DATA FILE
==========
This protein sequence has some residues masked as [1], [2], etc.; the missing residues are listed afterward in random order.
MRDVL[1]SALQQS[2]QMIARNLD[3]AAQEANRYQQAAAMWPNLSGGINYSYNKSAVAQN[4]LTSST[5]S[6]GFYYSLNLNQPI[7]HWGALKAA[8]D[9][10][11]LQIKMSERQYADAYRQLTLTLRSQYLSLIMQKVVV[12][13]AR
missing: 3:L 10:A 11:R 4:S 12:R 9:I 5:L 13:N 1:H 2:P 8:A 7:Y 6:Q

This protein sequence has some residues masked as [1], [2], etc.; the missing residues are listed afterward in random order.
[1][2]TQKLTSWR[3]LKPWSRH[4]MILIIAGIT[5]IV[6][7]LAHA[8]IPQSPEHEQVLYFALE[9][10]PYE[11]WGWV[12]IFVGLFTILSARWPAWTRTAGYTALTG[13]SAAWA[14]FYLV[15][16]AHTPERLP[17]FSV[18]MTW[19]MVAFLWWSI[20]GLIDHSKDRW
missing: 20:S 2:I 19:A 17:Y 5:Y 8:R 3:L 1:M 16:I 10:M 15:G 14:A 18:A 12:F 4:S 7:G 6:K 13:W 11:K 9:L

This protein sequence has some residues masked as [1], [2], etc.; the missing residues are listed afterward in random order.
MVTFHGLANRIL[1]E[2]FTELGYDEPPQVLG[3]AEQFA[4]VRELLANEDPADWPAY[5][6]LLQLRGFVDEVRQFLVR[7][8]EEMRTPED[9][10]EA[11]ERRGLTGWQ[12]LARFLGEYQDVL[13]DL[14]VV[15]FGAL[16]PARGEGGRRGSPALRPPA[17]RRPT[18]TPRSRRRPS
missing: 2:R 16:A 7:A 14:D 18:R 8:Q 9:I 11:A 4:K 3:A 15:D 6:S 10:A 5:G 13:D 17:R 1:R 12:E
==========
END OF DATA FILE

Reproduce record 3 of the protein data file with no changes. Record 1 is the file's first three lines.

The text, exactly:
This protein sequence has some residues masked as [1], [2], etc.; the missing residues are listed afterward in random order.
MVTFHGLANRIL[1]E[2]FTELGYDEPPQVLG[3]AEQFA[4]VRELLANEDPADWPAY[5][6]LLQLRGFVDEVRQFLVR[7][8]EEMRTPED[9][10]EA[11]ERRGLTGWQ[12]LARFLGEYQDVL[13]DL[14]VV[15]FGAL[16]PARGEGGRRGSPALRPPA[17]RRPT[18]TPRSRRRPS
missing: 2:R 16:A 7:A 14:D 18:R 8:Q 9:I 11:A 4:K 3:A 15:D 6:S 10:A 5:G 13:D 17:R 1:R 12:E